The Spell of June

Monday Morning Musings:

The Spell of Early June

“Today the fields are rich in grass,
And buttercups in thousands grow;
I’ll show the world where I have been–
With gold-dust seen on either shoe.”
–William Henry Davies, “All in June”

Spring casts a spell of color
the river is a blue scarf, knotted round the green,
a bell curve, ringing
magic in its currents.

Bird choir, sunrise, moonset
a perfect syzygy of harmonious dazzle
you admire the steadfast oak, awed by nature,
you cleave to facts. Ignore the turkeys.

Watch the glimmer of light
on crow wing, on river—
flinging truth in polychromatic splendor,
embrace it.

Sunbeams captured in a glass
where grapes have been reborn
generation and regeneration, we sip

Chocolate chips and cinnamon,
the taste of friendship–
a connection from long ago,
still there


I used some of Kerfe’s R Words from Oracle 2 for this almost Cadralor.

We had some days with warnings about air quality because of the wildfires. But the air cleared over the weekend. We got a little bit of rain this week, but we need more.

We saw The 25th Annual Putnam County Spelling Bee at the Arden Theatre in Philadelphia. That gave me “syzygy.” We had seen the show many years ago; it seems a bit dated now, but it was enjoyable. A different show had been scheduled in the series, but there was some sort of conflict so Spelling Bee replaced it. All of the actors were engaging and sang well. As usual, we took a walk before the performance.

A friend who I haven’t talked to in decades found me, and we talked for almost three hours on the phone yesterday! It was wonderful! I used to bring her my Mandelbrot cookies.

Sailing with Odysseus

Odilon Redon, Le pêcheur aliéné

Sailing with Odysseus

There, our leader on the water, time ripping dreams,
the summer roses gone—

say what it was, folly,
the whisper of death in our ears—

we ached, our sweat seasoned the wood,
salting the inside as the sea sprayed tears on hull
and tattered mast, and above,

gulls screamed with the voices of our dead.

We wondered
if we would ever see spring light—

now the wind carries a fiddle tune of home,
I see the faces of my wife and children
reflected on the surface, calling me,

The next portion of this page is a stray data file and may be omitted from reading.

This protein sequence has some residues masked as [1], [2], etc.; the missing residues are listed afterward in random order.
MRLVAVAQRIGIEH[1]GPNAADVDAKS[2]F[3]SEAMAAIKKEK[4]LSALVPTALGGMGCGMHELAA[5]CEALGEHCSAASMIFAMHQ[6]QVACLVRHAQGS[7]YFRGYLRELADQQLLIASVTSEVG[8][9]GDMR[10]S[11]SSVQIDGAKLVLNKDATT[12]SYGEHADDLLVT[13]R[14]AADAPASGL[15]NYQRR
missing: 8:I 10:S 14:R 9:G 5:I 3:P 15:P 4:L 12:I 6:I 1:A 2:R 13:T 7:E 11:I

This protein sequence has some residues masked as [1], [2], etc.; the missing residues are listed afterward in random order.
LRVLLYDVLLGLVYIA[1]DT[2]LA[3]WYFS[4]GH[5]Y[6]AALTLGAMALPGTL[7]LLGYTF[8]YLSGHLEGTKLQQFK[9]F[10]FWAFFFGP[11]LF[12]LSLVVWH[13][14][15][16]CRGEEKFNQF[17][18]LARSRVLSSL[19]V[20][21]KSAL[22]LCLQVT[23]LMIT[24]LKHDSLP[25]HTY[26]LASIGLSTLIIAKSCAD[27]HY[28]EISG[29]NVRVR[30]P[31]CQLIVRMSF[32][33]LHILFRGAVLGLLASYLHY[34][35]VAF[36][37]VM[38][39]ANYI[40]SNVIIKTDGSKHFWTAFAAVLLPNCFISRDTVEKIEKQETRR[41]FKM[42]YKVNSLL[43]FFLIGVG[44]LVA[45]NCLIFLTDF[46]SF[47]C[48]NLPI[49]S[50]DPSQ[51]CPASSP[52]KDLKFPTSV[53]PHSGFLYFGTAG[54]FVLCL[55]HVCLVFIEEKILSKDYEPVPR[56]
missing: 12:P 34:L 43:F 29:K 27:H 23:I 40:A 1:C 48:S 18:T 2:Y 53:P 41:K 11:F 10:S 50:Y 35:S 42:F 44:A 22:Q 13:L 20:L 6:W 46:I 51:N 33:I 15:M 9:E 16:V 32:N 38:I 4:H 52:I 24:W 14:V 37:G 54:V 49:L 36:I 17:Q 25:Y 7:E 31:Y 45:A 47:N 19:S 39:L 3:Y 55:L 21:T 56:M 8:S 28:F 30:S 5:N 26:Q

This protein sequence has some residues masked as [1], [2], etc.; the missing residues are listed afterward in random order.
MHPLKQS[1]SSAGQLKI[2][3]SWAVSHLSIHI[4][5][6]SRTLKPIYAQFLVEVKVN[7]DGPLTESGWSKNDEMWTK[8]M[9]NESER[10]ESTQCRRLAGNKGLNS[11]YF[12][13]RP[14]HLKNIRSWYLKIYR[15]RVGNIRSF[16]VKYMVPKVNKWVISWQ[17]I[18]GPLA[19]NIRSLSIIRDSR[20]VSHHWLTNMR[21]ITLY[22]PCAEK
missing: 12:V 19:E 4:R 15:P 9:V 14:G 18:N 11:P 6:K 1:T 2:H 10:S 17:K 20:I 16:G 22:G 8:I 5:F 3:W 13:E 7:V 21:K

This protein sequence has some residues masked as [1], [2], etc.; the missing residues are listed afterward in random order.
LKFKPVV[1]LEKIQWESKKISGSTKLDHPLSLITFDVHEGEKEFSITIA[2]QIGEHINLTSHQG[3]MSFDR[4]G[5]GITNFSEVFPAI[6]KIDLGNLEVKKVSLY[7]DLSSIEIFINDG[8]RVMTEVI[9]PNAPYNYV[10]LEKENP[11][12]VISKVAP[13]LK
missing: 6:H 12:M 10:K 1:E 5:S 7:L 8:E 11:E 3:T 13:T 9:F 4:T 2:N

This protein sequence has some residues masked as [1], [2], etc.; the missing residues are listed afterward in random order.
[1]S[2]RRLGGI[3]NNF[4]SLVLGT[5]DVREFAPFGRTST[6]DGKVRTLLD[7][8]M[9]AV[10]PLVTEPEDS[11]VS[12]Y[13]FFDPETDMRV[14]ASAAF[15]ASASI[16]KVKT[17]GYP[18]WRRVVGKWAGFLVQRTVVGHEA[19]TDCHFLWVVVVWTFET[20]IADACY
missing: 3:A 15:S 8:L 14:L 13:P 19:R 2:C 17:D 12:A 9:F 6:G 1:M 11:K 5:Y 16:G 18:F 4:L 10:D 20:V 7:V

no, warning me. The purple clouds,
the rocks—

my heart still beats in the aftermath of blue,
too insignificant for history.

My poem from the Oracle.


“Owl Moon,” Kerfe Roig


I collect silvered dreams
in moon-song,
the night mares prance and gallop,
corralled within feathered streams.

for wing-swept hush,
the gathering of time
above the trees, within your mind,

A late response for Sarah’s dVerse prompt asking us to verb animal names, and Colleen’s Tanka Tuesday prompt asking us to write a syllabic poem based on our spirit animal. I suspect I’d end up with a different animal each time. I tried the test in her post one day and got the turtle, and then I tried it again and got an owl. I had to use Kerfe’s beautiful Owl Moon painting again. This is a tanka followed by a cinquain.
Shared with Open Link Night.


Odilon Redon, “La voile grise”


The sun is only a whisper now, red-glow smile
on blue,

an iridescent sea tongue licks the ship’s bow,
this is not afterlife, but pause–

we will do and watch and wait,
we will blow gull-winged through summer

we will float, tiny moons circling,
each phase repeating, but never seen before,

we will play with fiddle-aches, tuning them
by the stars

steering if
with a rudder of hope, trailing ghosts across raucous waters,
to bay-calmed port, finally home.

The Oracle gave me a couple of poems and snippets earlier this morning that I want to sit on for a bit. I went to the new(er) tiles and got this one.

The Oracle

Odilon Redon, “Closed Eyes”

The Oracle

Oh, call the wind from ocean’s face, and let
return the sun. What comes from this? You see
ahead—to tease with riddles till we’re spent,
confound, confuse, and yet, what is to be?
Long life, some grace, please tell my fate tonight–
Embrace the sight, these rays of dawn’s first light.